Fox God in Space
Following the release of their 2016 album Metal Resistance (see J-Pop Go review previously), Babymetal seemed to be beset by a variety of dramas and tragedy. In 2018, the trio were reduced to two when Yuimetal decided to opt out of the metal idol outfit. Then the tragic passing of Kami band guitarist Mikio Fujioka delivered another blow.
Despite all this, and under the continuing guidance of producer Kobametal, Babymetal have risen up to continue as a duo (albeit with live shows augmented by a rotating number of “third” Babymetalers, including former Morning Musume member Riho Sayashi). They’ve also just released their third studio album in the form of Metal Galaxy.
Billed as concept album, the album’s narrative explores an “odyssey to the Metal Galaxy” which is fancy talk for adopting a broader palette of sound for Babymetal. In fact, Babymetal’s global expanse has provided the inspiration for the album’s direction. The outfit have managed to take in a huge range of locations spreading the Fox God message, including Germany, France, Netherlands, Singapore, Australia, South Korea, Indonesia, America and beyond. Through this exposure to different cultures and different music, Kobametal absorbed a variety of ideas. “I see Babymetal as a sort of spaceship” the producer commented in an interview with Metal Hammer, “that’s travelling through these metal galaxies and exploring different types of sounds.”
Metal Galaxy employs these various influences in intriguing ways. There’s Latin touches on ‘Night Night Burn!’, metal/folk influences on ‘Oh! MAJINAI’, Indian instrumentation for ‘Shanti Shanti Shanti’ and even lounge pop via ‘Elevator Girl’.
On that basis, you might be forgiven in thinking that Metal Galaxy is a patchwork affair of widely incompatible ideas. In fact, Babymetal’s signature sound of zippy guitar-fuelled rhythms and dynamic vocals are present and correct throughout and the album boasts a curious consistency, despite its component parts.
The genesis of Metal Galaxy began with 2018’s ‘Distortion’ (see our feature previously), a kinetic slice of energetic metal pop augmented by an energetic vocal delivery. It’s also a composition that features some outside collaboration care of Alissa White-Gluz (Arch Enemy).
That element of collaboration also filters through onto other tracks on the album, such as the kinetic ‘DA DA DANCE’ (featuring Tak Matsumoto) and The decidedly quirky ‘Oh! MAJINAI’, which includes some vocal elements care of Sabaton frontman Joakim Brodén.
One of the album’s finest moments is ‘PA PA YA!!’, which throws a nod to the classic Babymetal template, but with enough odd flourishes to make it sound fresh and on fire. Its bonkers screeching synth sounds and speedy guitars are matched with classic melodic lifts on the vocals. It’s a powerhouse of a composition which also features a collaboration with Thai rapper Fucking Hero (yes, that’s his actual moniker) who contributes a suitably fast-paced rap segment to the new outing. It’s a muscular, growling delivery that somehow seems in-step with the rest of the tune (although on its initial airing, some Babymetal fans had a Marmite reaction to it).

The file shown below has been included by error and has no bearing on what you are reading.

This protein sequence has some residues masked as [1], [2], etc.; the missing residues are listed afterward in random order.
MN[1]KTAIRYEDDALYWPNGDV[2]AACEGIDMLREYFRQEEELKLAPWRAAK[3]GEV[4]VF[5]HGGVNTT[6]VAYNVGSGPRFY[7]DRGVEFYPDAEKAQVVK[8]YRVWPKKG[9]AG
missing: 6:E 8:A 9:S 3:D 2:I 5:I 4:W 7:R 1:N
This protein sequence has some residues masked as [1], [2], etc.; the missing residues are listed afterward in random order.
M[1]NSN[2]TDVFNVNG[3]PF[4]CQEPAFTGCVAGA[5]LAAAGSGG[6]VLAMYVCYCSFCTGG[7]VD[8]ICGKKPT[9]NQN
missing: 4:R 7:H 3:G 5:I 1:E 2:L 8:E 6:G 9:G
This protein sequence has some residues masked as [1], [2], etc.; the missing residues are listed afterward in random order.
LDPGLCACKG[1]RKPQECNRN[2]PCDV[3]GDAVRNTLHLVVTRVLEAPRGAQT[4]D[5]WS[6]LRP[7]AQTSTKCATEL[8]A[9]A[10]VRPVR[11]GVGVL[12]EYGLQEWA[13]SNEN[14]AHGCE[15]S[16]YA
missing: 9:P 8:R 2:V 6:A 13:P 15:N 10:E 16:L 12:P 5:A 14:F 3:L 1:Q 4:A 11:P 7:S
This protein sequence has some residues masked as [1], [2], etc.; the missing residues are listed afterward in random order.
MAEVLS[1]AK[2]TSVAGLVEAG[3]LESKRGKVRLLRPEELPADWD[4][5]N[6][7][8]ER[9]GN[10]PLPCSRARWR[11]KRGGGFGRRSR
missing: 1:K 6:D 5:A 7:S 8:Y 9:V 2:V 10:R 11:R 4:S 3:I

For contrast, the jazzy moods and robust percussion of ‘Elevator Girl’ seem almost like something from a completely different outfit. But when Babymetal fully embrace some of these different sounds in a more immersive approach, some real magic emerges – such as the euphoric melodies of ‘Shanti Shanti Shanti’.
Meanwhile, ‘Starlight’ takes on a curiously wistful atmosphere with its choral elements battling it out with busier, frenetic moments. It’s a track that has a kind of fragile beauty lurking at its heart (also a track that was seen as a tribute of sorts to the late Mikio Fujioka).
Equally, ‘Shine’, with its strings-driven rhythms is a gentler affair which seems to be designed as more of a showcase for Su-metal’s not inconsiderable vocal chops.
Finally, the album closes out on ‘Arkadia’, which wears its traditional metal influences on its sleeve – and is a glorious tour de force in itself.
Babymetal have proved that they’re not one hit wonder – or indeed simply a novelty act with a limited shelf life. Their sound is evolving and changing and they’re not afraid to embrace different approaches (some of which, admittedly, don’t quite stick the landing) while still building on their strong foundations. Whether that new direction finds favour with Babymetal fans depends on how willing they are to entertain new ideas.
Overall, Metal Galaxy has its moments. It doesn’t quite reach the potential of its two predecessors, but it’s got what it counts on the tracks that stand out.
Metal Galaxy is out now.